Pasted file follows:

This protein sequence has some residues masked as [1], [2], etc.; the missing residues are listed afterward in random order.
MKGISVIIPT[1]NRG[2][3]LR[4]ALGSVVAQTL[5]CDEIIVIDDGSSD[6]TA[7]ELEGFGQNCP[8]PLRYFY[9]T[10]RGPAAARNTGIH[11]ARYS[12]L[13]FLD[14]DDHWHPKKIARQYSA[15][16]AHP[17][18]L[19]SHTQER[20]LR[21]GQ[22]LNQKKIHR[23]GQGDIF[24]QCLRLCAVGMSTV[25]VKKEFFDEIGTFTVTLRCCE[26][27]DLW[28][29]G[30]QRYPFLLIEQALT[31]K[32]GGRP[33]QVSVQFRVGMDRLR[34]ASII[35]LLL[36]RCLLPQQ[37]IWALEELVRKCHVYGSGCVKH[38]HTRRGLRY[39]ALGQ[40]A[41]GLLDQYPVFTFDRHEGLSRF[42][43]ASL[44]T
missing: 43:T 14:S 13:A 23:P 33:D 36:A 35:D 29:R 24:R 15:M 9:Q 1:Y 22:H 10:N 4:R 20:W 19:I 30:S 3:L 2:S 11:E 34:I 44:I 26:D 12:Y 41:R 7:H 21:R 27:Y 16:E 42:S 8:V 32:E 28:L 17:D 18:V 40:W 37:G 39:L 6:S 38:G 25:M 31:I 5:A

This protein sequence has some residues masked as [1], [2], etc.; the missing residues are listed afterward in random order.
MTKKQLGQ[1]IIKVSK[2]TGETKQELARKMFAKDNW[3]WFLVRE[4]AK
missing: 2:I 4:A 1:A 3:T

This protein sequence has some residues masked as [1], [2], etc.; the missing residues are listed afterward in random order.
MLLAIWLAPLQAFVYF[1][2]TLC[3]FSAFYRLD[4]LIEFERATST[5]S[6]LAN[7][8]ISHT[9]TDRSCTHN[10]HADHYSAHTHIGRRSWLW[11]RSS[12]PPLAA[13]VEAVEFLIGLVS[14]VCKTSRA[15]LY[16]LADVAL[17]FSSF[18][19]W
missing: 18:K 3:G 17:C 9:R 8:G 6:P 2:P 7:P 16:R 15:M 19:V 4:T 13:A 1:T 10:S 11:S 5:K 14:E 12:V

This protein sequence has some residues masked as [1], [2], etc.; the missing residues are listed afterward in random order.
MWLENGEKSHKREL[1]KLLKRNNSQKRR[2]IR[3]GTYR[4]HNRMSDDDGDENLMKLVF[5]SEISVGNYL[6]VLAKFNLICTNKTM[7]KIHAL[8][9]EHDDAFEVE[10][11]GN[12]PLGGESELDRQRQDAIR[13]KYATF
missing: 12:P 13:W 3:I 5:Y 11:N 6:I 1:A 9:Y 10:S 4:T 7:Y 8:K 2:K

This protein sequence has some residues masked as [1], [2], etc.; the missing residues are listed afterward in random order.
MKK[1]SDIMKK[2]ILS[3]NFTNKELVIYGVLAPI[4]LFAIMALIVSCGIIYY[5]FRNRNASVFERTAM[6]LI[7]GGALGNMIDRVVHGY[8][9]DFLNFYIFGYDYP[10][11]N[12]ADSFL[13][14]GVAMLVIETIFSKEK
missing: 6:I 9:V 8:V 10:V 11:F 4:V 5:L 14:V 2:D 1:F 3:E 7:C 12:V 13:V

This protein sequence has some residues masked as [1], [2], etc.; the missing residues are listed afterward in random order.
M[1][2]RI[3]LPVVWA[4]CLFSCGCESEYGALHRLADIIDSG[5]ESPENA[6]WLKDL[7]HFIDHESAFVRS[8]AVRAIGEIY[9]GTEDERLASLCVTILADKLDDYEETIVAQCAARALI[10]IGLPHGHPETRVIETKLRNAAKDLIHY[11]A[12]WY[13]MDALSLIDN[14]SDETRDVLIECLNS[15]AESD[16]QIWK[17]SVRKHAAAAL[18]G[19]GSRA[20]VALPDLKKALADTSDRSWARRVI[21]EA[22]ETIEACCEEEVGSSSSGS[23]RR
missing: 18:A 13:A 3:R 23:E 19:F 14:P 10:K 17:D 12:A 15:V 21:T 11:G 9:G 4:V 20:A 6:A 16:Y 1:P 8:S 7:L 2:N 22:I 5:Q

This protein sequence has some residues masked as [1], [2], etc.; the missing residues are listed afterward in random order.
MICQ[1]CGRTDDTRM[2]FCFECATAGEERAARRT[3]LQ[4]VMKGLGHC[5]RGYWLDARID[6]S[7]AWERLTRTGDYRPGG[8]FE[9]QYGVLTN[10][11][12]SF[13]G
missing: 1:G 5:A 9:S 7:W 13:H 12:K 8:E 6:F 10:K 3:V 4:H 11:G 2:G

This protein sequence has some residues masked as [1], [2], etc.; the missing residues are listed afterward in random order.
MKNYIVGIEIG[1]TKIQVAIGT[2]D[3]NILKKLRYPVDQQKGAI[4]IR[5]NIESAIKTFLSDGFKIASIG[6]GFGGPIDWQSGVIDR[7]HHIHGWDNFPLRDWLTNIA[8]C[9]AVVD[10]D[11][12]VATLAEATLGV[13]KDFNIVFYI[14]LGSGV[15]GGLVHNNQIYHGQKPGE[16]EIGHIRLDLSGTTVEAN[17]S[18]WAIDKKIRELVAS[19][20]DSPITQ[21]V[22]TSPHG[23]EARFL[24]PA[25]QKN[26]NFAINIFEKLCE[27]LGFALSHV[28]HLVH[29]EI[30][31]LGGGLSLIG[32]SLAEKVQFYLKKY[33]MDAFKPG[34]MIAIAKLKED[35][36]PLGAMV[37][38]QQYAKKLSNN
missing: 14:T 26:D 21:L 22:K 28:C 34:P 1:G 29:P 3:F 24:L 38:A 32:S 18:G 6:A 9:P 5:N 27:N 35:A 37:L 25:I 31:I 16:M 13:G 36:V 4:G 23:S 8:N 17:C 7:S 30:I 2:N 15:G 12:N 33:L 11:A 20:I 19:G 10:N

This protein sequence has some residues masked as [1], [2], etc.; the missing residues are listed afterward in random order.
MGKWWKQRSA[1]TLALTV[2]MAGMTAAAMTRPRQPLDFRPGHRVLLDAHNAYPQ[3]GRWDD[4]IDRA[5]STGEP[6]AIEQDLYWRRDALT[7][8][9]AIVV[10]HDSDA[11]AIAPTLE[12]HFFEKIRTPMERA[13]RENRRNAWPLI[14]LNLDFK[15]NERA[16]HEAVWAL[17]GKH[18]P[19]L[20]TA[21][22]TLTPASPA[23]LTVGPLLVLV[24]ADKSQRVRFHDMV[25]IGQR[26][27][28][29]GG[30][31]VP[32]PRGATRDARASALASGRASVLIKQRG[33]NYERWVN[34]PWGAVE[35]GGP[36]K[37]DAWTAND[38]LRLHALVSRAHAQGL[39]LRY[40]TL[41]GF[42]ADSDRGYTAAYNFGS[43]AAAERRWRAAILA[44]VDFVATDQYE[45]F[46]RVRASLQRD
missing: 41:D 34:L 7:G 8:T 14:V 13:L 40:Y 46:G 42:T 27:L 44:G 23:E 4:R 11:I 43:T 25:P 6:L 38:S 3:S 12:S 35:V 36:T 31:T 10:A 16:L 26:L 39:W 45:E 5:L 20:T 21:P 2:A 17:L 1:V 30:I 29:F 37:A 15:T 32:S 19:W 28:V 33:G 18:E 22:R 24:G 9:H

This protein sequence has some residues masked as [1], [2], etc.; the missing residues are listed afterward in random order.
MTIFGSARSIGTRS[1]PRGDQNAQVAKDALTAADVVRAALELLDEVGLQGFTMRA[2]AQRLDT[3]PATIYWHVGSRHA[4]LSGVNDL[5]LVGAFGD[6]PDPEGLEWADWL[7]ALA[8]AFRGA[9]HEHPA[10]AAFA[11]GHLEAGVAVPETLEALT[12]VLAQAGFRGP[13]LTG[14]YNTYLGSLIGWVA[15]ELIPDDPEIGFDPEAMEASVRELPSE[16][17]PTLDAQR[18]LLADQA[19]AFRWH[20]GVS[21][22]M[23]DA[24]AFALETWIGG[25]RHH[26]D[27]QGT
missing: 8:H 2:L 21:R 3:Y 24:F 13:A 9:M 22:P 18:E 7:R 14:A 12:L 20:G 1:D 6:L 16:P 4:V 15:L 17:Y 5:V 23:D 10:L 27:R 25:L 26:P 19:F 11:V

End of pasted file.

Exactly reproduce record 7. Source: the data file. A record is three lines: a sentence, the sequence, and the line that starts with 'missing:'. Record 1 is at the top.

This protein sequence has some residues masked as [1], [2], etc.; the missing residues are listed afterward in random order.
MICQ[1]CGRTDDTRM[2]FCFECATAGEERAARRT[3]LQ[4]VMKGLGHC[5]RGYWLDARID[6]S[7]AWERLTRTGDYRPGG[8]FE[9]QYGVLTN[10][11][12]SF[13]G
missing: 1:G 5:A 9:S 7:W 13:H 12:K 8:E 6:F 10:K 3:V 4:H 11:G 2:G